Bring pressure: This does not mean blitzing him, as blitzing Brady is only slightly more effective than blitzing Peyton Manning (meaning not effective at all). Since the Colts focus on pressuring the quarterback with their front four or possibly one additional rusher, over-blitzing will not be an issue, though the Ravens and Jets were successful in rattling Brady on occasion by bringing six or seven defenders.
Dwight Freeney needs to take full advantage of the fact that he's facing a rookie left tackle on Sunday. Robert Mathis needs to outhuscle Nick Kaczur. Raheem Brock and Eric Foster need to come in in known passing situations — possibly even using Keyunta Dawson or lining Philip Wheeler up as an end, sliding Mathis to tackle. The first step is to bring pressure from the edges and force Brady to step up.
When you do that, you need to make sure that he steps up into pressure, otherwise you're just moving the pocket for him. That's where Brock, Foster, and Dawson come into play, as well as Daniel Muir and Antonio Johnson when the Patriots pass on first and second down.
Take away his first two options: Simply bringing pressure won't work because Brady will simply use his first, best option and, whether he gets a big gain out of it or not, he will live to fight another play. The Jets and Giants in particular were effective in doing this, especially when they took away Randy Moss.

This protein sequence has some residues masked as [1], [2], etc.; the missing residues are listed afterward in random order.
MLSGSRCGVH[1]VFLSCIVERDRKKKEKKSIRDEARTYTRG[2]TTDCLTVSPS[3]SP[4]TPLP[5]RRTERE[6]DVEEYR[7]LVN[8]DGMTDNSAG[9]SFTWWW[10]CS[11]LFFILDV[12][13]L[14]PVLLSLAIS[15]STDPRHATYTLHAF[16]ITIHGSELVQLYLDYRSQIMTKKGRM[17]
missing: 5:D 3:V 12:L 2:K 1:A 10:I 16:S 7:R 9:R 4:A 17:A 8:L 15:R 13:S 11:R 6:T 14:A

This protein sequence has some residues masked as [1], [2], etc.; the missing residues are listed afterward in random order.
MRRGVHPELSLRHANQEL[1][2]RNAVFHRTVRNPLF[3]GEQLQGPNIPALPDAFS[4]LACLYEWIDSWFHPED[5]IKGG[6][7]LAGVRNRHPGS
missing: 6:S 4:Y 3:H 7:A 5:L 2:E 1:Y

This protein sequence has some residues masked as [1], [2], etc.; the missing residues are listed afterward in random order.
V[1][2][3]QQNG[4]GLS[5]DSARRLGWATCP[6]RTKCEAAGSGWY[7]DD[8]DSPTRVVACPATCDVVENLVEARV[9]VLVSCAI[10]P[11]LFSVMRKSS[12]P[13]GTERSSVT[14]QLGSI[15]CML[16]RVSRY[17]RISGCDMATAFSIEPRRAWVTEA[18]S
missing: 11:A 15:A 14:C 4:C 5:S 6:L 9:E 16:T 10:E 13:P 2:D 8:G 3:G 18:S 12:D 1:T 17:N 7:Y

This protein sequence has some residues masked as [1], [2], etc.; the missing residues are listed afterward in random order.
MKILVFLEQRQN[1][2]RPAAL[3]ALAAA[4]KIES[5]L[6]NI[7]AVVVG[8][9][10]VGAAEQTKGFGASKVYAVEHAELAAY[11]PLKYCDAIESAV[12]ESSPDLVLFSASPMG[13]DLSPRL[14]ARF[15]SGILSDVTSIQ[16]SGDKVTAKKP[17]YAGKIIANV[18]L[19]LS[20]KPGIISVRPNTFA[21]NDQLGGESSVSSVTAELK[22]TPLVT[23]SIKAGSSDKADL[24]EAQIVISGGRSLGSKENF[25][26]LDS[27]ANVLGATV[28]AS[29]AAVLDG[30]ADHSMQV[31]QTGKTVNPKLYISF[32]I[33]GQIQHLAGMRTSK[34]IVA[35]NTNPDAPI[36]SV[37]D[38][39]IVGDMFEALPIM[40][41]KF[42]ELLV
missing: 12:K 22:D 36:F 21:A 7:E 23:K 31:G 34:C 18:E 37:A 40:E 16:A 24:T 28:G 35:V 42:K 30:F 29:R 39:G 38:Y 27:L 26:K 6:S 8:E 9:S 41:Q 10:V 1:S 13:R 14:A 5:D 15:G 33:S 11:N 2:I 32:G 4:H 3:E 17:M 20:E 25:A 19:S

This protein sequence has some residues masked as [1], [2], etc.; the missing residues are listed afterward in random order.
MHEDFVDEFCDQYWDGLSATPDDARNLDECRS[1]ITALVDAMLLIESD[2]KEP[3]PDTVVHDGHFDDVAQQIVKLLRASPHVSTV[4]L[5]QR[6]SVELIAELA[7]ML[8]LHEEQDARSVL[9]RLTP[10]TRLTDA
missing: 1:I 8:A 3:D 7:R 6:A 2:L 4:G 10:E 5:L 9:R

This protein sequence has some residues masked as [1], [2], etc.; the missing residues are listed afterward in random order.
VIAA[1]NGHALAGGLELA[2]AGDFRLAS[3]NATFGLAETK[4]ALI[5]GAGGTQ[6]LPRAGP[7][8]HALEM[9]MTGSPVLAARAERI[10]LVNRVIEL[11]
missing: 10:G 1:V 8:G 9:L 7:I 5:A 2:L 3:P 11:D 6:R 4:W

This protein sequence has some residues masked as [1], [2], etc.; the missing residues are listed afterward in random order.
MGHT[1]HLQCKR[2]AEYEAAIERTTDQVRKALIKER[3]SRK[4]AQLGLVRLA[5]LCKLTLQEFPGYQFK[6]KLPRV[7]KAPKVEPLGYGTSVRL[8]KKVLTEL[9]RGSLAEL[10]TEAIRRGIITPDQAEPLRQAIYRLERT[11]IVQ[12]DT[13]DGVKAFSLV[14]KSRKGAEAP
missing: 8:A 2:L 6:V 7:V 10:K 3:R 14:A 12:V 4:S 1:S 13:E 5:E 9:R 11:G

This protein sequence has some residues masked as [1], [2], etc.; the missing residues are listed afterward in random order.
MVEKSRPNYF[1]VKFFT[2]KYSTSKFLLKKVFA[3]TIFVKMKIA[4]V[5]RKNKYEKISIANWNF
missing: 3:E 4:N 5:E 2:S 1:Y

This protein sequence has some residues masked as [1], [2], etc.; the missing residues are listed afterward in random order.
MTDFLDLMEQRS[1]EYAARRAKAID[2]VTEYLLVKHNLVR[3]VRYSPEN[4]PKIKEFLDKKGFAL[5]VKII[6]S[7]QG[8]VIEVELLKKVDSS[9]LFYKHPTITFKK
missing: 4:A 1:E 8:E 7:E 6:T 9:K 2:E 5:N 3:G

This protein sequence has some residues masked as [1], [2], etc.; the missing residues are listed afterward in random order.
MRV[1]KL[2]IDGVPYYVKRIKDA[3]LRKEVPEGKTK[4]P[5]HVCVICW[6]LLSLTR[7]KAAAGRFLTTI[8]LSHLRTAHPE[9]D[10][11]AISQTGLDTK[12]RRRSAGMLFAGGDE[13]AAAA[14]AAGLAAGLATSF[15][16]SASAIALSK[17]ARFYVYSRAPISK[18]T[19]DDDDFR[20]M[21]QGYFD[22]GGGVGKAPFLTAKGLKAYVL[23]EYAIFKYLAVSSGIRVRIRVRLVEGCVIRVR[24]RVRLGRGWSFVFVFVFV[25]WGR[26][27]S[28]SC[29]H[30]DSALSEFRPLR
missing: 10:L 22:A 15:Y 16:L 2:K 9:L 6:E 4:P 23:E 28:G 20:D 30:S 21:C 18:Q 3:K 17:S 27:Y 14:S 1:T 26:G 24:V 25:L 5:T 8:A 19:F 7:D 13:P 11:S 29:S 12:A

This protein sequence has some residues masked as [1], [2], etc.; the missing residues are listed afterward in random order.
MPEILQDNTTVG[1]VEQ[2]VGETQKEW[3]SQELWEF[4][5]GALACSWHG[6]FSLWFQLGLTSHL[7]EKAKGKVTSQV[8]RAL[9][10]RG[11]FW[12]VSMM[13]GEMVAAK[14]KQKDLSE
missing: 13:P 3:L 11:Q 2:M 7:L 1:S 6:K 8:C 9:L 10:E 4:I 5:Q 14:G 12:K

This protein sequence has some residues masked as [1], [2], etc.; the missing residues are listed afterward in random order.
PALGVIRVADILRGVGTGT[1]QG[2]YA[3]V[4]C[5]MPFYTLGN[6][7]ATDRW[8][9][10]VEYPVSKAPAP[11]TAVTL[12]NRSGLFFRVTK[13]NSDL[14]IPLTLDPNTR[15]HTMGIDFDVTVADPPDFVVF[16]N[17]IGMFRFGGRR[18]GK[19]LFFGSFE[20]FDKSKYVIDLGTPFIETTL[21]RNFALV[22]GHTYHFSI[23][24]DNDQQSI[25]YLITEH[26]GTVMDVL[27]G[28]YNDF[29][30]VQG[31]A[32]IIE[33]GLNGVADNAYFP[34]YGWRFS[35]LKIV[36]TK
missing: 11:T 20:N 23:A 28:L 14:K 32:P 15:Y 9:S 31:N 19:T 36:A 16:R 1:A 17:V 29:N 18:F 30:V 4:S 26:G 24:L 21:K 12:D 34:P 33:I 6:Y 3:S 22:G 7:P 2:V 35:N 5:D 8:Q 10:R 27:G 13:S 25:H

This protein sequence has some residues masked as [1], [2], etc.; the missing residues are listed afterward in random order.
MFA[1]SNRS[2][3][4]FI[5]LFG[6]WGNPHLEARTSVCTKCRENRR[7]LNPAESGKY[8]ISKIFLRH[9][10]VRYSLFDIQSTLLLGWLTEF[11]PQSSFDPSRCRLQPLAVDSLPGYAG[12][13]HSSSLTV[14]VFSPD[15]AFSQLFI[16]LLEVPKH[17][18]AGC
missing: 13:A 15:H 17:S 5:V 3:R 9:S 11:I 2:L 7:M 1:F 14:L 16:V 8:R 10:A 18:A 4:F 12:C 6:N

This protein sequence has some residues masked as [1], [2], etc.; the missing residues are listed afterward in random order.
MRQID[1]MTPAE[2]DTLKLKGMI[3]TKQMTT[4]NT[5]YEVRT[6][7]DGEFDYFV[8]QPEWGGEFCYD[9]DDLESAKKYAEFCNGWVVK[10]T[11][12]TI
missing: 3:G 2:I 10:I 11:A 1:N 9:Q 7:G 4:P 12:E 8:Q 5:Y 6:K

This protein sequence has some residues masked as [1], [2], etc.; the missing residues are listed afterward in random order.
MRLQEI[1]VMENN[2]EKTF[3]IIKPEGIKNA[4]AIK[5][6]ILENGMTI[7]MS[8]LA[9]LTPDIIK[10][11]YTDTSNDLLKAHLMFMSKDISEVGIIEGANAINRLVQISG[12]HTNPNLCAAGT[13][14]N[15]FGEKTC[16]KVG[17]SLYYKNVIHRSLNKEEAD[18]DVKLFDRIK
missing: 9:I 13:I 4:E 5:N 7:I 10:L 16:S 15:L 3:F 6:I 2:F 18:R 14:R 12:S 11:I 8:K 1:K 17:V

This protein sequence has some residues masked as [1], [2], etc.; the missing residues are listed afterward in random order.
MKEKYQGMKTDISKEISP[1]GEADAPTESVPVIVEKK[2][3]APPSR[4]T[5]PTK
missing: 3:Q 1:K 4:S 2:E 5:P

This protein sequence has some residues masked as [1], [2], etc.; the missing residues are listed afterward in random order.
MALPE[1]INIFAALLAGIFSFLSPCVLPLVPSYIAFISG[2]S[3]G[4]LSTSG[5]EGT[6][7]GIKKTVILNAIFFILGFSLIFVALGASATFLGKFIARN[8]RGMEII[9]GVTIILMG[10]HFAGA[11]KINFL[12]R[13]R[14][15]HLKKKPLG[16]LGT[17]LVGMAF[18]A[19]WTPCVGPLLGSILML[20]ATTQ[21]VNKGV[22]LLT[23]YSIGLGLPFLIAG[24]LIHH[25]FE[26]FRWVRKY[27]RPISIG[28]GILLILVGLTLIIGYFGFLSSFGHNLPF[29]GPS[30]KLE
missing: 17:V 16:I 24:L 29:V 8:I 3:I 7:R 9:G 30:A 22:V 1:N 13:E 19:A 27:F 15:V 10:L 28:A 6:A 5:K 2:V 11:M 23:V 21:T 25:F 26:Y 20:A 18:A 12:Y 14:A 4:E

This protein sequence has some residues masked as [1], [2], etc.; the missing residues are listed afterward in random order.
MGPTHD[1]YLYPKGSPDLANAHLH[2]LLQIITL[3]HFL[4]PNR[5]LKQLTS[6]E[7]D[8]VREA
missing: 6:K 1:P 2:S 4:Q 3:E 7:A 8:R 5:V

But, Indianapolis doesn't have Darrelle Revis, so they will need to hope that Jerraud Powers and Jacob Lacey can jam their man at the line and at least delay Brady's release long enough for the pressure to get to him.
Keep it in front of you: The biggest thing Brady has that sets him apart from other quarterbacks is his confidence level and his selective amnesia. His confidence and selective amnesia can be broken down, but they can easily be built back up if he hits on a big play. By keeping the play in front of them, the Colts will be able to keep Brady from getting that breath of fresh air.
Those three steps are not easy to accomplish and nearly impossible to maintain throughout an entire game — which makes the defensive performance the Giants turned in in Super Bowl XLII that much more impressive — but they are attainable and, if recent history is anything to shout about, more readily attainable in the last nine games than at any point this decade.
Breaking Brady is the key to beating the Patriots. The reason both have been so successful is because it's very, very hard to do. But it's exactly what the Colts need to do on Sunday if they want to win.